“Firstly: don’t touch the hands of your cuckoo-clock heart.
Secondly: master your anger.
Thirdly: never, ever fall in love. For if you do your hour hand will poke through your skin, your bones will shatter, and your heart will break once more.”
I saw that title and that wonderful cover and I was intrigued.
I read the contents and I was enchanted.
The Boy With The Cuckoo-Clock Heart is a fairy tale with a grown-up twist. It’s a little bit dark and a little bit gothic. And it’s quite beautifully done.
The story begins in Edinburgh on the 16th day of April 1974. The coldest night that the world has ever known.
In an old house at the top of a high hill a young girl, alone in the world, is giving birth to a child. But that child, a boy, is born with a frozen heart.
It is fortunate that he was delivered into the world by Doctor Madeleine, She is known as a “mad-wife”, because she brings into the world the children of prostitutes and abandoned women. And she has a keen interest in prosthetics too. So, of course, she knows just how to help baby Jack.
Snip, snip, snip, she cuts into his chest and removes the frozen heart. And what can she replace it with. Ah yes – a cuckoo clock!
The operation is a success, and Jack’s mother leaves him in Doctor Madeleine’s hands.
The story is lovely and it is enhanced by some lovely writing. The cold, dark night and the old house are brought to life with perfect details and everything simply but wonderfully described.
Time, of course, moves on.
Jack thrives under Madeleine’s watchful eyes but, of course, is not like other boys. Each day begins with a wind-up, and a reminder from Doctor Madeleine of the strictures he must follow. And that makes him an outsider.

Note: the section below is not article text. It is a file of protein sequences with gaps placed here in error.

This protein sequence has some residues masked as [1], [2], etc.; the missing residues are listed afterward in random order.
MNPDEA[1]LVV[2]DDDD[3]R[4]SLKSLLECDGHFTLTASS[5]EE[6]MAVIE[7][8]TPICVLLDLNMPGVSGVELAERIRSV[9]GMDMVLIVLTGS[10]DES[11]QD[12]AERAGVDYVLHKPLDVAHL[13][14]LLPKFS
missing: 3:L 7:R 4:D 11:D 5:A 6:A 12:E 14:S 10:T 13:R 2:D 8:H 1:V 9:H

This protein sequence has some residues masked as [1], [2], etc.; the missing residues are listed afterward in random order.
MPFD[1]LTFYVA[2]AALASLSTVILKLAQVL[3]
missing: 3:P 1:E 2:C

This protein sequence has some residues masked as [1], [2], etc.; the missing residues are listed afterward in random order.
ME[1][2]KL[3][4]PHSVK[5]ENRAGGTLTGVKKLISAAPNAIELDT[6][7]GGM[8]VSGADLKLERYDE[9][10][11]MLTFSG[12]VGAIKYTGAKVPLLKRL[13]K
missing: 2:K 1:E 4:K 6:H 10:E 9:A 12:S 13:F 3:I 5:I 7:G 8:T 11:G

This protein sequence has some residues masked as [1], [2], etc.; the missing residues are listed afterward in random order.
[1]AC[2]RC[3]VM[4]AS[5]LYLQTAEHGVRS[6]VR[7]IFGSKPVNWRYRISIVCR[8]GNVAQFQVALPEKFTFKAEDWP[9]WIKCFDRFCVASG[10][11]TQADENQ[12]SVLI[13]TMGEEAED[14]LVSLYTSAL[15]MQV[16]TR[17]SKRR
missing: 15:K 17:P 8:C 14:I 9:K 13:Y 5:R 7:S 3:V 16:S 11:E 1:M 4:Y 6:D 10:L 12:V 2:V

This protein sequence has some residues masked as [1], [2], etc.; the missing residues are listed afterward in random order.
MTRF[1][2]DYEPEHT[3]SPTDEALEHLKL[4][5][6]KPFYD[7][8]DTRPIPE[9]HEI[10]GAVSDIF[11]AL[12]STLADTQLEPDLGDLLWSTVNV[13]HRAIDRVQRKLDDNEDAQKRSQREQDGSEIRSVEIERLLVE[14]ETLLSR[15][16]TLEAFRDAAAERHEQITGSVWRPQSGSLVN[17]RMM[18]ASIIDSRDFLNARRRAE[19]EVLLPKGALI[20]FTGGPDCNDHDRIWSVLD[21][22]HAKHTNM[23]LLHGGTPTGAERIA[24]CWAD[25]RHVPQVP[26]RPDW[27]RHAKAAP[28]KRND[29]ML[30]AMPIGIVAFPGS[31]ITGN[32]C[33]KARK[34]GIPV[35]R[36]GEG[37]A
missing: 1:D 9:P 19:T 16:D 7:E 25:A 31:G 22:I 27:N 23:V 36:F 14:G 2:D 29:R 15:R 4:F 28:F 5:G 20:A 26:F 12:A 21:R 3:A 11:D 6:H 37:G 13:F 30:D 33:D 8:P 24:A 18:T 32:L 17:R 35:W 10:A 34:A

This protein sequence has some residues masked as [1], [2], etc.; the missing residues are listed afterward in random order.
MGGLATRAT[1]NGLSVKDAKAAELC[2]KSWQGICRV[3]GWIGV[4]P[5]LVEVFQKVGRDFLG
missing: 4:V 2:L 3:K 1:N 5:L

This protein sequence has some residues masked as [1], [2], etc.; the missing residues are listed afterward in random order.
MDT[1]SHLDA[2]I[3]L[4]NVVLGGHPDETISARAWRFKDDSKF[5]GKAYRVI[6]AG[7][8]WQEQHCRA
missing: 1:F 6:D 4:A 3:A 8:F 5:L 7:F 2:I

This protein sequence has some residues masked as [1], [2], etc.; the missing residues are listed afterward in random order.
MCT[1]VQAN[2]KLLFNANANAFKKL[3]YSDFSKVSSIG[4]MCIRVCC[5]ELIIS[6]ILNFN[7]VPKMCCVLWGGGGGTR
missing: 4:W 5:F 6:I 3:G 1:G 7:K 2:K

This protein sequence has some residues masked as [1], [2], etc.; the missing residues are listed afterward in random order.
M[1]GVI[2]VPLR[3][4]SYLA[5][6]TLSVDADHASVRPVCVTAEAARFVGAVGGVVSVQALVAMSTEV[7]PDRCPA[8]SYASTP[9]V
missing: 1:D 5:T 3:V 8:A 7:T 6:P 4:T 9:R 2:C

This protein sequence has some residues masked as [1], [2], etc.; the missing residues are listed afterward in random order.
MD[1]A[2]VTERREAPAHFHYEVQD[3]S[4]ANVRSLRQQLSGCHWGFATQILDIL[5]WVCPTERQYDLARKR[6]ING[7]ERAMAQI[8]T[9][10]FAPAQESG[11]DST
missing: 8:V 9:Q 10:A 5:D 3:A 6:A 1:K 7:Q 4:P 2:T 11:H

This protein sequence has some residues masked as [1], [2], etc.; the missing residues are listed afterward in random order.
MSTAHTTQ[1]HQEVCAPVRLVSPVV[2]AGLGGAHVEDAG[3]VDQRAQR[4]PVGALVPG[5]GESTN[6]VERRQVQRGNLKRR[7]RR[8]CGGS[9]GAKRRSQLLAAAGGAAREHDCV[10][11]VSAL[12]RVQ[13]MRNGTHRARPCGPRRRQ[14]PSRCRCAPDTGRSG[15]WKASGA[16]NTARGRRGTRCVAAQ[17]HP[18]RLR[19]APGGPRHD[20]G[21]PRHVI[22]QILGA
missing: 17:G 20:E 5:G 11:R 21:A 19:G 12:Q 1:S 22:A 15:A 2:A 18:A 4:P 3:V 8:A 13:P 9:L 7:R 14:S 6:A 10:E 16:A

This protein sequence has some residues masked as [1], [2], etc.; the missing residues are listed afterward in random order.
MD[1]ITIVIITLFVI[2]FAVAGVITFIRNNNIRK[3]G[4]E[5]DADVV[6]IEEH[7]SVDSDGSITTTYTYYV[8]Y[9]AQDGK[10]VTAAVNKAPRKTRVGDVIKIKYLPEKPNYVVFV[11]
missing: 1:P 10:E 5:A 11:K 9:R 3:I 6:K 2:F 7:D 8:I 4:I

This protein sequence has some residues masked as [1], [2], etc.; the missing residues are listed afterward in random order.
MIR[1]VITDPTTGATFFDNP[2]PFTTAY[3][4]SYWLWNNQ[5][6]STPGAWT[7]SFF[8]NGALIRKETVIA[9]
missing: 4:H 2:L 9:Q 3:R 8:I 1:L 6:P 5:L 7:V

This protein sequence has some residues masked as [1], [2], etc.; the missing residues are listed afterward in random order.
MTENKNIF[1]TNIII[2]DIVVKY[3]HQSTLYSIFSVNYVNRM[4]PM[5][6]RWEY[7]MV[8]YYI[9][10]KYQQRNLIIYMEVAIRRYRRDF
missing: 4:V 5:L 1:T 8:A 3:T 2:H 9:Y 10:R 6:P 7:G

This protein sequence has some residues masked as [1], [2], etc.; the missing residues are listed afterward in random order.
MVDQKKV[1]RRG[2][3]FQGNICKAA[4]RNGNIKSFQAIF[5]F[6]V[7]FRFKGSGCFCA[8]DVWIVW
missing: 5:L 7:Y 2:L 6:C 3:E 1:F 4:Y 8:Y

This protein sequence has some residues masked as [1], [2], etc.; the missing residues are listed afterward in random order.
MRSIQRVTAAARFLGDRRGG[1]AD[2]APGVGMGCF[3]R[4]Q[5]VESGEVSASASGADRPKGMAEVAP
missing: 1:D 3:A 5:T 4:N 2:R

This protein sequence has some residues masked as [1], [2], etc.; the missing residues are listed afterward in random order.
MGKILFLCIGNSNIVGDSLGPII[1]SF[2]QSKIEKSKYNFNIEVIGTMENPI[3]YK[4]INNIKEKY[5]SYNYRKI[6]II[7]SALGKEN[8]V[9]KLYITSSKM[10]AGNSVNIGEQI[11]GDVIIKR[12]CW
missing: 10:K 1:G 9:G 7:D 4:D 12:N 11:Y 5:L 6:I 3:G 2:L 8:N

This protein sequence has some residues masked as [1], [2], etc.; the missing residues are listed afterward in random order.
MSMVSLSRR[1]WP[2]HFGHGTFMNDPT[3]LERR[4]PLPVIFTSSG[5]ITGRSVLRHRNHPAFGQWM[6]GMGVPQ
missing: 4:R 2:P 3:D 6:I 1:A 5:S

It is probably inevitable that Jack will one day break the rules. Of course he does! He falls in love with Miss Acacia, a beautiful young street-singer, His gears screech and his hands whizz around. And that’s not his only problem. He has a fierce rival for miss acacia’s affections.
So Jack is in all sorts of trouble.
And that leads him into a journey. A quite extraordinary journey. He will cross paths with a fabulous selection of characters. He will visit strange and exotic places. And he will learn a great deal about life and love.
There’s a lot going on, but it would be unfair to say any more.
The story is engaging, but it is the way it is dressed up that make it so special. The inventiveness, those lovely details, those wonderful descriptions really make it sing.
I was gripped until the very last word – which was just right – and though I have had to leave Jack behind I will not forget him, or his story.
Mathias Malzieu’s influences are clear, but they have clearly inspired him – he has created a magical little book.
Translated by Sarah Ardizzone